Never Had I Ever: An Oscar Isaac Interlude
A look back at the song 'Never Had' from the 2011 film, 10 Years, written and performed by fellow Triple Frontier hunk, Oscar Isaac.
Hello and welcome to Hyperfixate! This is a weekly newsletter that publishes every Wednesday on things I have not been able to get out of my head. Now, let’s get down to brass tacks.
Recently, I’ve been having a lot of flashes to obscure high school memories. Nothing major of note, just small details like where I sat on the stairs when a girl got possessed (allegedly) during her maths exam, or how much money (Rp. 5,000) my history teacher owed to my crush’s older sister for buying a small tub of durian ice cream on the way to a Model UN competition in Bandung.
I haven’t thought about high school in quite some time. However, being sequestered in my teenage bedroom as of the last year, and who knows for how much longer given the state of this pandemic, has given me a bit of time to reflect. Despite the turmoil and mental anguish academic achievement drove me to, I had a pretty great time. I was really lucky in that my friends were the reason I had such a great time. It hit me the other day that we’re equidistant from the year we graduated and our ten-year reunion. Isn’t that insane?
I don’t remember much of high school other than those tidbits, but I have been actively trying to remember the films I used to watch after school. I remember coming home one day to my mother on the couch, engrossed in a film starring Channing Tatum. It wasn’t Magic Mike, she would never get caught watching that, unlike myself, but it was Jamie Linden’s directorial debut 10 Years (2011).
The film follows a group of friends as they attend their high school’s 10-year reunion, their night melting into awkward interactions, drunken shenanigans, and emotional revelations. Though the ensemble cast may have caught my eye, led by Tatum and featuring the likes of Jenna Dewan, Rosario Dawson, Justin Long, and Max Minghella of The Social Network fame; one performer held my attention hostage. A fella that goes by Oscar Isaac.
Pedro Pascal is going to have to take a backseat this week, as his best friend and fellow Triple Frontier hottie has invaded a sizable chunk of real estate within my prefrontal cortex. Oscar Isaac’s performance is what I remember the most about this film. He plays successful singer-songwriter Reeves, whose hit single and fame attracted some unwanted attention from former classmates. His friends, the main ensemble, are virtually indifferent but supportive of Reeves’ success. It’s actually quite funny to see how being even in proximity to ‘fame’ or the perceived value of someone else’s social currency turns people (Reeves’ classmates) into quivering mounds of human jello.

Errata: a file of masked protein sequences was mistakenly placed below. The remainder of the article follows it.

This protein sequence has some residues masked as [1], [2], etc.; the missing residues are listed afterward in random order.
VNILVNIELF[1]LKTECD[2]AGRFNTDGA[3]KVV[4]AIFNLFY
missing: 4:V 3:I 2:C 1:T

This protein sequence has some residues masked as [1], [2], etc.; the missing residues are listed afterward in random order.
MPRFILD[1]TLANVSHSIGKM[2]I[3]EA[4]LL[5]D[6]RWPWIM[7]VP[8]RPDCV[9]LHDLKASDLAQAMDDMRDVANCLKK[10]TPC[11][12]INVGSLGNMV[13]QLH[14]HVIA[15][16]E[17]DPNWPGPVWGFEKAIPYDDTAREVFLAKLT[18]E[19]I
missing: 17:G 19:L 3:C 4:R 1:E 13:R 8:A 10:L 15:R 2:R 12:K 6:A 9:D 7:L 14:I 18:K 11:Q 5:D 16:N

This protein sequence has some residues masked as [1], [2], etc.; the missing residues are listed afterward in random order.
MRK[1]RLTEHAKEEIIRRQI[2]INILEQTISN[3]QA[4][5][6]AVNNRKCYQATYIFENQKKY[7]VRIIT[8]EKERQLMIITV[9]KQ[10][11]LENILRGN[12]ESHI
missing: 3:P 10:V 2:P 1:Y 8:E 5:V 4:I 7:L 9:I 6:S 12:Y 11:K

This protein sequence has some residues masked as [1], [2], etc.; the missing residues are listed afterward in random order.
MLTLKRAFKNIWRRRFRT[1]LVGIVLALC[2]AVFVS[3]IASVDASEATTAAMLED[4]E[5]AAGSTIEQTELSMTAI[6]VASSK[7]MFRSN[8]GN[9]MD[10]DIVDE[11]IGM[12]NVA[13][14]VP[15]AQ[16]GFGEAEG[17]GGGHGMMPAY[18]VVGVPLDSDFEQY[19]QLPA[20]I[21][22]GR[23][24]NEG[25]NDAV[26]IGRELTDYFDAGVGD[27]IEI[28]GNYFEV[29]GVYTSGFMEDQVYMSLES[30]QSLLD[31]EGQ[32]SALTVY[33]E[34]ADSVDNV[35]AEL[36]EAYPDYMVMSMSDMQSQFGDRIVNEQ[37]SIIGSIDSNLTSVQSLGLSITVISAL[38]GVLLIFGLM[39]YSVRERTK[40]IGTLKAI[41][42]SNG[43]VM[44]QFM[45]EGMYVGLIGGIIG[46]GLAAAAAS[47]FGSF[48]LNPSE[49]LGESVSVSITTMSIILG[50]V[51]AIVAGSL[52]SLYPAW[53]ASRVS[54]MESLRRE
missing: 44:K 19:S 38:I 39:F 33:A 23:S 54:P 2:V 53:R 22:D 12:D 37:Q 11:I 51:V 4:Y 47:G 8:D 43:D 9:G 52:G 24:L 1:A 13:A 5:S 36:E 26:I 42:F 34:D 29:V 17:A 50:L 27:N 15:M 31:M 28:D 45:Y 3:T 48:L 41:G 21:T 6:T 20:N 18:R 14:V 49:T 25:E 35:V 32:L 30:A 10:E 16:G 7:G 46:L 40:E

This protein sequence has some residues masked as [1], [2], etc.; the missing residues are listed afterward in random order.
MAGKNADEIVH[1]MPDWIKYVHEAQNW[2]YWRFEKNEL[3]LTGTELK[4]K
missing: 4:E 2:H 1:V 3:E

Reeves’ friends don’t see him for most of the night as he dedicates the majority of his time to reconnecting with Elise (Kate Mara), a girl from his old Physics class. They reminisce, try and search for her in a display of old photos and only find one where she’s wearing a pair of funny yellow shoes in the background of someone else’s picture.
There’s a scene in particular that I absolutely cannot stop thinking about, and it’s the scene that made me want to seek this film out again in the first place. It’s set in a dingy karaoke bar, and an obnoxiously drunken Cully (Crisp Rat) finds Reeves’ hit single ‘Never Had’ on the machine. The whole bar hounds Reeves to get on stage, and he caves, more so because Elise had never heard the song before. The song starts, but it doesn’t feel right to him. He asks the bartender for a guitar they keep in the back and performs an impromptu concert for his high school class.
He plucks the intro to Never Had, the entire room coming to a wistful standstill. For most of the song, he sings to Elise. As she becomes increasingly flustered and enraptured by him, Reeves seals the deal with a lyric about his muse’s “funny yellow shoes”, revealing that his hit single was in fact about Elise this entire time. It’s a sweet moment amidst a mish-mash of different rom-com storylines; redemption for the couple that never was, and concrete reassurance that the other person feels the same way about you. The best they never had, as the song goes. This moment in the film pretty much confirmed my suspicions that I’ve been a hopeless romantic this entire time, and that I, too, would like Oscar Isaac to only look my way when he’s singing to me. Oh, to be Elvira Lind, who probably experiences this on the daily.
10 Years showcased not only Isaac’s singing and guitar playing chops prior to Inside Llewyn Davis, but also his ability as a songwriter. He co-wrote Never Had for the film with his pal Alan Doyle. He’s performed the song outside of the film as well, including this duet with Kate Mara that I am completely obsessed with and a 2020 rendition on a charity live stream where his voice just sounds like the most illustrious velvet you’ve ever gotten your hands on.